The case for purpose-driven organizations has never been stronger as a result of sweeping, disruptive forces impacting organizations creating unprecedented volatility, uncertainty and complexity. This is compounded by the twin crises of trust in unfettered capitalism and leadership facing companies around the world. It is not just millennials demanding a fundamental transformation of the market role and behaviour of their employers. There are growing concerns among employees who are putting pressure on their organizations to become a force for good, reducing their impact on the planet in the pursuit of profit. Linked with this are growing expectations among employees to see greater levels of fairness, ethics and transparency from their employers.
Simultaneously, passion is increasingly highlighted as a key performance and cultural accelerator to move companies from ‘good to great’. Although defined it different ways, passion is essentially “fire in the belly” or positive energy to achieve and outperform against one’s goals. In today’s rapidly changing and volatile business environment where there is huge pressure to do more with less, employers require passionate people who can drive outstanding performance and sustained success.
Below are 5 ways leaders and organizations can build vibrant, purpose-driven cultures fuelled by passionate and talented people.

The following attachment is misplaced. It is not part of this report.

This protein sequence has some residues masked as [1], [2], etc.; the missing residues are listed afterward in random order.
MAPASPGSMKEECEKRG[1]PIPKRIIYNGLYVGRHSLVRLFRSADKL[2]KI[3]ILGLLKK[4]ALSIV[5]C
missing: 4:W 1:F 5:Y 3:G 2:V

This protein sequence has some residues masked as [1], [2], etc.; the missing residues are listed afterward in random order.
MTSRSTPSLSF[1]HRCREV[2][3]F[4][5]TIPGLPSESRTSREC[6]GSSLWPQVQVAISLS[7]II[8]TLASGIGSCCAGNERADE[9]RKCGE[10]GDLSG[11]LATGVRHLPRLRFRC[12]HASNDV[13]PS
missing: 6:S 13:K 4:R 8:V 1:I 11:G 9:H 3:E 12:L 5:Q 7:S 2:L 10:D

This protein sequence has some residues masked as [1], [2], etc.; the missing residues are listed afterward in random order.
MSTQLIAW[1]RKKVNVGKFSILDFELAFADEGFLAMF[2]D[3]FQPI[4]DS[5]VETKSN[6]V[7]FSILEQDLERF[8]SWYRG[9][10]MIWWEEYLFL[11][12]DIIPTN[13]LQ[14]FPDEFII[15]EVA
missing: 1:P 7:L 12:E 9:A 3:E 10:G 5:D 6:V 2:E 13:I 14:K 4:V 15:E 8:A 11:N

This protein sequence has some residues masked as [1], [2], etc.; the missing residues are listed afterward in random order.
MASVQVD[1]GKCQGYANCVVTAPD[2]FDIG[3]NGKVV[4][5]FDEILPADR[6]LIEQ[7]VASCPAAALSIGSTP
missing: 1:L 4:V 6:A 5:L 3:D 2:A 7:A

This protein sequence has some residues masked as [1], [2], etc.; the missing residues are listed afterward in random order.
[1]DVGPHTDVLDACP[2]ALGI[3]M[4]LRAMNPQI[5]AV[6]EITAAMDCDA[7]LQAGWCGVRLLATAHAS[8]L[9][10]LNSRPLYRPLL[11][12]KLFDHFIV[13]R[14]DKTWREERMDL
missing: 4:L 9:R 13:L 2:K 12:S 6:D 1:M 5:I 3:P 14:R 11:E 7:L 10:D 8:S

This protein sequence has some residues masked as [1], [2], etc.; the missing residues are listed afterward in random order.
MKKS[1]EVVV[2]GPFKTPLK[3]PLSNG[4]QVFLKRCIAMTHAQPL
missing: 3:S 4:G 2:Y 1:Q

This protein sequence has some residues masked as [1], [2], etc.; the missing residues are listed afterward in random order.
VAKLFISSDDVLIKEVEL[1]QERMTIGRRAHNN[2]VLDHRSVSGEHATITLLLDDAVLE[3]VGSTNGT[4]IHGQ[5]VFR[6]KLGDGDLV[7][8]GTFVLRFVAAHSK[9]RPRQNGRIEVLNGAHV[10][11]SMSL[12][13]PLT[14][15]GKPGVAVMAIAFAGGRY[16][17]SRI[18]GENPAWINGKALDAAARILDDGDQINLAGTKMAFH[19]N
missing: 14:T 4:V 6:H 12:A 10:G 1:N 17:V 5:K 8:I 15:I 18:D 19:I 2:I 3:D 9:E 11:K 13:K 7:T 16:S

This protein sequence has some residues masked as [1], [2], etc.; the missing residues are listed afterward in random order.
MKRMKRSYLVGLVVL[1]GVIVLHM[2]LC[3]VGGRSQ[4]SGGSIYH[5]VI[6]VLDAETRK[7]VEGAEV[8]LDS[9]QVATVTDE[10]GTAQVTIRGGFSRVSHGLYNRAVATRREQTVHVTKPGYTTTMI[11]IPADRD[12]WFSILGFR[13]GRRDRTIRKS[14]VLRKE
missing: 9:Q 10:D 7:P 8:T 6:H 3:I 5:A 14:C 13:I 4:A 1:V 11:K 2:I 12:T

Clarify the company’s purpose
Organizations with a clear purpose that delivers real value to customers and tackles society’s unmet needs will find it easier to attract, hire and retain talented people wanting to be part of contributing to something important and meaningful. A compelling purpose should describe the company’s reason for being, the value the business will deliver to customers and how it will conduct itself. A purpose is not a financial or numerical goal. It is a combination of the company’s vision, mission, and values.
One of the best operationalized statements of purpose I’ve ever experienced was at Danish-headquartered Novo Nordisk (www.novonordisk.com), a world leader in diabetes care. The company’s stated purpose is to create value for patients by improving their lives and the way diabetes is treated and viewed around the world. All employees, regardless of their role, are expected to understand the day-to-day challenges for diabetic patients as well as the company’s values, operating principles and core processes. This purpose is lived by employees at Novo Nordisk every day, regardless of where they work across the globe. It is not something that exists only in glossy brochures or among top executives.
Hire people passionate about your purpose
There is an old cliché “hire for attitude as well as skill” that appears to have stuck with HR and business professionals, yet few organizations know how to deploy this effectively in the way they hire talent. Organizations need to ensure interviews (and other assessment methods) look beyond the usual list of skills, experience and qualifications to the person’s cultural fit, learning agility and unique strengths and talents. This is increasingly important in a work context where job roles can change at lightning speed, transforming the skills and experienced required in months, let alone years.